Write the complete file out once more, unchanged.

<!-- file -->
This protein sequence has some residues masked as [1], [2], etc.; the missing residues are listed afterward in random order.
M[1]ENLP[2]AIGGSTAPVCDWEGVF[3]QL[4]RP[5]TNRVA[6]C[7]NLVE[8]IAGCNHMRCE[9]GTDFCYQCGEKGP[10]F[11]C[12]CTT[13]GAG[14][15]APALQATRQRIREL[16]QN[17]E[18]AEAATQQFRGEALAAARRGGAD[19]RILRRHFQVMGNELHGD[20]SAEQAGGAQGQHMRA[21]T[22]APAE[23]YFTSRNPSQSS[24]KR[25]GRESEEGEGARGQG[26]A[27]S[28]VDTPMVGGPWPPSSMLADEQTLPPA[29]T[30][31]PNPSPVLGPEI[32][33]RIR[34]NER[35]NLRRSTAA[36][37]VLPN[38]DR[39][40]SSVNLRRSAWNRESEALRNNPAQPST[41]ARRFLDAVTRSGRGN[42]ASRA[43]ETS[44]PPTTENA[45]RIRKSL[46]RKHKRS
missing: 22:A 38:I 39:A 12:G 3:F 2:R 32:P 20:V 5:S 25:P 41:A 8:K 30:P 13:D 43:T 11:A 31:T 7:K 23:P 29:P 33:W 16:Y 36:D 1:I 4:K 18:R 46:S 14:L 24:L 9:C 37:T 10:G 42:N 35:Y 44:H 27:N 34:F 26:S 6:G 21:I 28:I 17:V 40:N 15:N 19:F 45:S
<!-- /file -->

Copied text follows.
This protein sequence has some residues masked as [1], [2], etc.; the missing residues are listed afterward in random order.
M[1]ENLP[2]AIGGSTAPVCDWEGVF[3]QL[4]RP[5]TNRVA[6]C[7]NLVE[8]IAGCNHMRCE[9]GTDFCYQCGEKGP[10]F[11]C[12]CTT[13]GAG[14][15]APALQATRQRIREL[16]QN[17]E[18]AEAATQQFRGEALAAARRGGAD[19]RILRRHFQVMGNELHGD[20]SAEQAGGAQGQHMRA[21]T[22]APAE[23]YFTSRNPSQSS[24]KR[25]GRESEEGEGARGQG[26]A[27]S[28]VDTPMVGGPWPPSSMLADEQTLPPA[29]T[30][31]PNPSPVLGPEI[32][33]RIR[34]NER[35]NLRRSTAA[36][37]VLPN[38]DR[39][40]SSVNLRRSAWNRESEALRNNPAQPST[41]ARRFLDAVTRSGRGN[42]ASRA[43]ETS[44]PPTTENA[45]RIRKSL[46]RKHKRS
missing: 22:A 38:I 39:A 12:G 3:F 2:R 32:P 20:V 5:S 25:P 41:A 8:K 30:P 13:D 43:T 11:A 31:T 7:K 23:P 29:P 33:W 16:Y 36:D 1:I 4:K 18:R 46:S 14:L 24:L 9:C 37:T 10:G 42:N 35:Y 44:H 27:N 34:F 26:S 6:G 21:I 28:I 17:V 40:N 15:N 19:F 45:S